Naresh Khanna based on industry expert sources
In the early quarters of 2021 and latest by Q2 of 2021, global newsprint prices are expected to rise to to US$ 500. Together with the lower demand, there is the effect of newsprint and publication paper machines being shut down or changed to other grades. Newsprint imports are encountering strong headwinds in shipping and freight costs as well.
While Indian manufactured newsprint works on single-width web presses, it is not as productive on the larger publishers’ double-width presses. It tends to be supplied with more splices and is generally supplied at basis weights above the 40 to 43 gsm that the publishers would prefer to run.
Imported newsprint prices have already risen from last year’s lows of US$ 375 to US$ 425 and to US$ 450. As the inventories run out and circulations and pagination recover, in the first quarter of 2021, newsprint prices have risen to US$ 450. The prices are now closing in on US$ 500 a ton and spiraling upward towards US$ 600 in a situation reminiscent of FY 2018-19.
In 2020, the pandemic year, Indian newspaper demand shrunk as we had forecast – by 40%. The entire circulation and pagination decline in the pandemic has still not recovered. However, many of the more prominent dailies that had inventories meant for half a year till June 2020 could have kept their leaner newspapers running till December or January without purchasing more paper.
|Newsprint prices||2021 Q1||2020 Q4|
|45 gsm||US$ 400-600||US$ 350-400|
|42 gsm||US$ 420-620||US$ 360-450|
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On the other hand, the major global manufacturers announced plans at the beginning of 2020 to remove at least 1.9 million tons from newsprint production and altogether approximately 2.2 million tons from publications papers. The mills have not yet implemented all the machine shutdowns and changes to higher-value grades they announced. Nevertheless, the price of newsprint did sink to as low as US$ 350 a ton in the past year.
|Indian newsprint consumption by source||Domestic||Imports|
|October 2020||28000 tons||28000 tons|
|November 2020||32000 tons||35000 tons|
|December 2020||38000 tons||28900 tons|
|January 2021||50000 tons||30000 tons|
© copyright IPPStar 2021
Shipping costs and container scarcity
It is challenging for Indian newspapers as some of the paper mills that exported newsprint to India have either shut down or migrated to new grades. The pandemic caused a demand-supply imbalance and pushed newsprint prices to very high levels for Indian buyers when their advertising and circulation revenues have been negative – and revealed in the balance sheets of several publishers.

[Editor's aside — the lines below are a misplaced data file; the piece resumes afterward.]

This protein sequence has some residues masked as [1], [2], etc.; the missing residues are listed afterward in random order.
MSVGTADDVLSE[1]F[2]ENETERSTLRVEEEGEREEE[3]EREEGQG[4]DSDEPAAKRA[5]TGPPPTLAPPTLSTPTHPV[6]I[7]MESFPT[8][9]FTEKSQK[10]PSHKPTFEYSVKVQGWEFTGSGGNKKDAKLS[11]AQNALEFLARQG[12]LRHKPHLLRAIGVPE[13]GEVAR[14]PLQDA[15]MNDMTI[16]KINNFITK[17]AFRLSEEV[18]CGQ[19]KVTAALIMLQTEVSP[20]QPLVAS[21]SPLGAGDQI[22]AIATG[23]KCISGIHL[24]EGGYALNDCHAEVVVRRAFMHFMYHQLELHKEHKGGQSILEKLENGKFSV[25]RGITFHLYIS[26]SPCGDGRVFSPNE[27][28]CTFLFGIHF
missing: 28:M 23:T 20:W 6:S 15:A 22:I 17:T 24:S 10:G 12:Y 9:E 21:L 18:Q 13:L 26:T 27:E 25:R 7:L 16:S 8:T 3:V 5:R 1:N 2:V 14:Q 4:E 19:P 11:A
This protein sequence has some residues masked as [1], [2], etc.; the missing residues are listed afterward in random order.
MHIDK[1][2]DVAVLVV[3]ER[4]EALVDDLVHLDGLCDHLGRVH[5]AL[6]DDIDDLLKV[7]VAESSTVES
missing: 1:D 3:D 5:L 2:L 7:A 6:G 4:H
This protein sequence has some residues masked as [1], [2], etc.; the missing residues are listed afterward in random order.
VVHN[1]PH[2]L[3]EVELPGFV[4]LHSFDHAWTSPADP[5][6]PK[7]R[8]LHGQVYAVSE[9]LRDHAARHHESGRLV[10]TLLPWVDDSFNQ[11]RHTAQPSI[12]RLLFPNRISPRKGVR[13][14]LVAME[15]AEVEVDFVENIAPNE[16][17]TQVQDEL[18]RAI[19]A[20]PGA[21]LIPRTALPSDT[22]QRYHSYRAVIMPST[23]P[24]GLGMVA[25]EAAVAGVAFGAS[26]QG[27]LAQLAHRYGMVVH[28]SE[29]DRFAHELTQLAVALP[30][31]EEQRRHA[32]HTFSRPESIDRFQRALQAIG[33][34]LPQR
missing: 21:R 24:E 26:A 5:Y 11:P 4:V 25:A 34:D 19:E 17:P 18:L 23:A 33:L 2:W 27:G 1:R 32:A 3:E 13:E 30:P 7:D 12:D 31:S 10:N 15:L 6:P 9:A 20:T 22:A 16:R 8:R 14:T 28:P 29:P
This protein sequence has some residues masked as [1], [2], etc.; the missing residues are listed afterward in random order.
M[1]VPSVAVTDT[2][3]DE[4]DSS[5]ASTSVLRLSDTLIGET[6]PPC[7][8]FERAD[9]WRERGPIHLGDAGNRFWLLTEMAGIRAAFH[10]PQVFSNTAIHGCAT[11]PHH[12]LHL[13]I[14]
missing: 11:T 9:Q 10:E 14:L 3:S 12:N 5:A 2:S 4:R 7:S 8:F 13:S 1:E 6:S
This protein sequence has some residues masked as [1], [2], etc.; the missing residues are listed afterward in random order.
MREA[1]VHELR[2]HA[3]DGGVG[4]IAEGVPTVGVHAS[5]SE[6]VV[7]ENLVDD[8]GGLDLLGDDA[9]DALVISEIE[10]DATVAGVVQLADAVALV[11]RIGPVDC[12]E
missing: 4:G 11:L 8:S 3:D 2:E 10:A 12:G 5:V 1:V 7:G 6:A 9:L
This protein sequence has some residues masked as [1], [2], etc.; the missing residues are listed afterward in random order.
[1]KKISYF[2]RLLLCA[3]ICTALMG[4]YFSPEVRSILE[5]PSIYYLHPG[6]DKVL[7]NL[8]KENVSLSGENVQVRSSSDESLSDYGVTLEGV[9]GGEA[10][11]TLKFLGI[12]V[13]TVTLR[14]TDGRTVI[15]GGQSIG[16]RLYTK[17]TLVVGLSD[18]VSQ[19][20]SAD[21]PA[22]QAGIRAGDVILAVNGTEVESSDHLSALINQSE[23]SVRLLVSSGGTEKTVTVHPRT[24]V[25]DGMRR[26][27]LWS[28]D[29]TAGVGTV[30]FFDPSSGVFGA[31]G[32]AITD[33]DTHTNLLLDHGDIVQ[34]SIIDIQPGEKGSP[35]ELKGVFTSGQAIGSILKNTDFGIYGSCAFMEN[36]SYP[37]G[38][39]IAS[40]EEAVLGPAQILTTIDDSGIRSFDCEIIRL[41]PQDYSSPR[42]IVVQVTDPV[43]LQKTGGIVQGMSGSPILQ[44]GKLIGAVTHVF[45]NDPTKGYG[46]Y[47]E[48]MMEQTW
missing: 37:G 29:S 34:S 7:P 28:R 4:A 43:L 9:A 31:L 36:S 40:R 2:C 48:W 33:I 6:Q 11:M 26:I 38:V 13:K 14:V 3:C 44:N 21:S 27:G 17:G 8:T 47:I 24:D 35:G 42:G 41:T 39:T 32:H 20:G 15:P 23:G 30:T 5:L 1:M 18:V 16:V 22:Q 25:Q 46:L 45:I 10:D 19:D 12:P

For those news publishers who did order paper in the last six months, the high shipping rates and the general unavailability of containers mean that they cannot take delivery of their orders even as their inventories are waning.
The problems in shipping and freight costs include the availability of containers and their piling up at ports and terminals due to importers’ inability to clear cargo at CFS, terminals, ICD’s with the government directing shipping companies not to collect detention charges for a limited time.
The container trade and availability are dependent on imports and arrivals from China, North America, and Europe as these containers are then used from exports from Indian ports. The decline in China imports due to the pandemic has led to many vessels being parked at mid-sea to cut capacities. Apart from border tensions with China, the Indian government has introduced a protocol for berthing vessels from there for 14 days.
However, Chinese exports to Europe and the US have significantly increased, with vessels originating there carrying full loads. Therefore the freight rates have risen for a 40-foot container from US$ 1,600 to US$ 3,000. There are some reports of even higher rates.
In addition, the Indian paper mills associations have made representation to the government to increase import duty from 10% to 20% because of increased imports. These mills are themselves under stress because of the high prices of imported raw materials, including pulp. There are also attempts to upgrade paper to BIS specifications with the constraining preference that about 70% of the demand for local newsprint demand is 40 gsm and 42 gsm grades.
The government has also received publisher’s representations for duty exemptions on grades that indigenous sources cannot supply, such as 40 and 42 gsm grades. Glazed newsprint and LWC are not available at all locally – and require total imports.
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